Positive outlook for the GCC construction sector in 2017

April 30, 2017

undefinedundefinedThe report said the region still offers significant opportunities for construction companies despite the slowdown in project spending.

However, the MEED research note warned that a fall in the volume of new opportunities coupled with increased uncertainty about project timelines will see the construction marketing further hardening in response to increased competition.

'Outlook for GCC Construction 2017' says that the region’s strongest markets over the past 12 months were Dubai, Kuwait and Bahrain, which saw its second-best year for awards since 2007, thanks to the financial support of its GCC partners through the Gulf Development Fund.

The approval of the main contract award on the expansion of Kuwait airport took the market to an all-time high of $12.2 billion of project contract awards in 2016, while the start of work towards Expo 2020 in Dubai enabled the UAE also to record an increase in awards in 2016.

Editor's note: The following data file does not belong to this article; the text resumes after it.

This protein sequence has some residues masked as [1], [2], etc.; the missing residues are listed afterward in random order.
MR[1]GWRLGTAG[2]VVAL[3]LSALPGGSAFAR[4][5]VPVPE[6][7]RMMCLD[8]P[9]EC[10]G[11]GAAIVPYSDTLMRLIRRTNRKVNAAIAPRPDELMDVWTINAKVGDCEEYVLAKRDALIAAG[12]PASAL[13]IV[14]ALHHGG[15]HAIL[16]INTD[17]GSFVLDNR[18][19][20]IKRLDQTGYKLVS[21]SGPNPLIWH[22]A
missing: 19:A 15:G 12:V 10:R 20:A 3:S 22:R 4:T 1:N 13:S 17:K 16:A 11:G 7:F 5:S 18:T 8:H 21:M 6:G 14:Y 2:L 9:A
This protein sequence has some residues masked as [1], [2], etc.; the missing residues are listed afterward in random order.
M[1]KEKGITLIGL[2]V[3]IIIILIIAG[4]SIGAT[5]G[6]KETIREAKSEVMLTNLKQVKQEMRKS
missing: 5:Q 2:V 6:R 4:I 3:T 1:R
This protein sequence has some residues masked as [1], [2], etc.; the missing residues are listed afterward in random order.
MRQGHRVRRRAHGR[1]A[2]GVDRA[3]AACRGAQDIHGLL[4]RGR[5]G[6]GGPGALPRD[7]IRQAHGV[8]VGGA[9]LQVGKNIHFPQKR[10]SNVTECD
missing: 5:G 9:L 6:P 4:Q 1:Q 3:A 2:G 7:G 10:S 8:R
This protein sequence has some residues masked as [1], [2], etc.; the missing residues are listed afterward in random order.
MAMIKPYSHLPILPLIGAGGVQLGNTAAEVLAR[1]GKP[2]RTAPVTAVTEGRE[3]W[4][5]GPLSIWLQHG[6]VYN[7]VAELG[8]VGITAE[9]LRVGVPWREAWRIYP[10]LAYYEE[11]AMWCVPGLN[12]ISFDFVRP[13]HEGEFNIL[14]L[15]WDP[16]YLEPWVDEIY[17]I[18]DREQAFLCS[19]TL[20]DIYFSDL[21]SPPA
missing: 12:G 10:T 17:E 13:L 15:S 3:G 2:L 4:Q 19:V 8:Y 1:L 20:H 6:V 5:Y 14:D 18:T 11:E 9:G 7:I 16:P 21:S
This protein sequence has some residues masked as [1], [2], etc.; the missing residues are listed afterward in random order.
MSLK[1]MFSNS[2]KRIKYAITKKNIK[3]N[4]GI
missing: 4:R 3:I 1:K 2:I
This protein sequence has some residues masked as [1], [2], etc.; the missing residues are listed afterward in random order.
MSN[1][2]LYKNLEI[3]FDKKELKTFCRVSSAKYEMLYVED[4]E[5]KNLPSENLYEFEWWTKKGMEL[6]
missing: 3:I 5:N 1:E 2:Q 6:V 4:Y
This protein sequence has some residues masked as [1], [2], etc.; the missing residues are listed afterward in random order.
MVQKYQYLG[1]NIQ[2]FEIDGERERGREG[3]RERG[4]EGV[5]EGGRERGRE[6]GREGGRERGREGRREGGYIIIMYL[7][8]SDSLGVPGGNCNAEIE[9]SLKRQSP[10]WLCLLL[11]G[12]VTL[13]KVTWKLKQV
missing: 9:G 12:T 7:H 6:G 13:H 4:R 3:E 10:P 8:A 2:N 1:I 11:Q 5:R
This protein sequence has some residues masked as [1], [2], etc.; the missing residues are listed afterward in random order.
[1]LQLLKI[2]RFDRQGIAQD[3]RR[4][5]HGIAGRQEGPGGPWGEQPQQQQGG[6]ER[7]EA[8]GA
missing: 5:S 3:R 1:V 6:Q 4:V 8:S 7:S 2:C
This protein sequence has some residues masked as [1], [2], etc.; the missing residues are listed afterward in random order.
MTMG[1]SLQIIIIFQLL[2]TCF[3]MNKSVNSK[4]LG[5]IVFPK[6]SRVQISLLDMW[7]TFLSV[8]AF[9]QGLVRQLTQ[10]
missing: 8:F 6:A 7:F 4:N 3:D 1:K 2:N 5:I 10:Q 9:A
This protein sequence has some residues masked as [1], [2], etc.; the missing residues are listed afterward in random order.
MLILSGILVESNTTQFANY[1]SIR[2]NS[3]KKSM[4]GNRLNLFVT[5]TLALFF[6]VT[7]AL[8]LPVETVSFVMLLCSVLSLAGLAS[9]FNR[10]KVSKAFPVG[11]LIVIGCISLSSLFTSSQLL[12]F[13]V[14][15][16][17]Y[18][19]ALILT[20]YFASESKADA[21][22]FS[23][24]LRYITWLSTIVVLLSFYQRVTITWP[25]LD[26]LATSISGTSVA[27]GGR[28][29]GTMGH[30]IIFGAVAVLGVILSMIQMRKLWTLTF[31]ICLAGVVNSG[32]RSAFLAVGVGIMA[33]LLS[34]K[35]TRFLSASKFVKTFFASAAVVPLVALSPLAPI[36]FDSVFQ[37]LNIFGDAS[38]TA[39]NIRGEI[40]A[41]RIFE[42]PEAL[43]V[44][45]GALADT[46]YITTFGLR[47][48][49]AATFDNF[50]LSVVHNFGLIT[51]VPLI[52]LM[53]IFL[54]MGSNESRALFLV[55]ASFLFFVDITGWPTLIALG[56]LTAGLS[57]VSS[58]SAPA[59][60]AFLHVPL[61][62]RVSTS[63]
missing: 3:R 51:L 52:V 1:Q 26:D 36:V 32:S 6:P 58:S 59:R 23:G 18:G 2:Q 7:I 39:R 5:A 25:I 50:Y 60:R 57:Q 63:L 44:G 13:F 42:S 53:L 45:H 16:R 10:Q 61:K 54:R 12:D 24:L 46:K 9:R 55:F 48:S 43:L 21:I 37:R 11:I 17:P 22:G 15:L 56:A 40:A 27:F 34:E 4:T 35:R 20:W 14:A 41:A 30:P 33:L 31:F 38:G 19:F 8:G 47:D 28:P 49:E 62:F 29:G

Dubai recorded the lion’s share of the project activity in the UAE in 2016, accounting for 72% of all construction and transport deals in the country, while project spending fell sharply in Abu Dhabi.

Elsewhere in the region however, the fall in oil prices since mid-2014 has had a profound impact on the construction market in the GCC.

With government revenues halved, ministries and other client bodies have had strict limitations imposed on capital spending. This has resulted in projects delays and payment areas, while construction and transport contract awards have dropped in the GCC for the past 3 years.

Meanwhile, Saudi Arabia saw a 62% drop in contract awards. Delays in payments from government clients were a huge problem in Saudi Arabia, Oman and the UAE, affecting the cash flow of contractors and forcing layoffs.

While the regional construction market will continue to be challenging in 2017 due to continued uncertainty surrounding government spending, the outlook is brightening.

The recovery in oil prices in 2016 has eased some of the pressure on government finances while the increased pace in the roll out of economic reforms will see an improvement in confidence as well as an increase in new forms of project model, such as public private partnerships (PPP).

All GCC governments want to increase private sector investment to ease the burden of capital spending on the treasury and this will create new opportunities in the year ahead. Governments have been taking important steps to develop new revenue streams as well as tapping debt markets, which will help clear up payment arrears.


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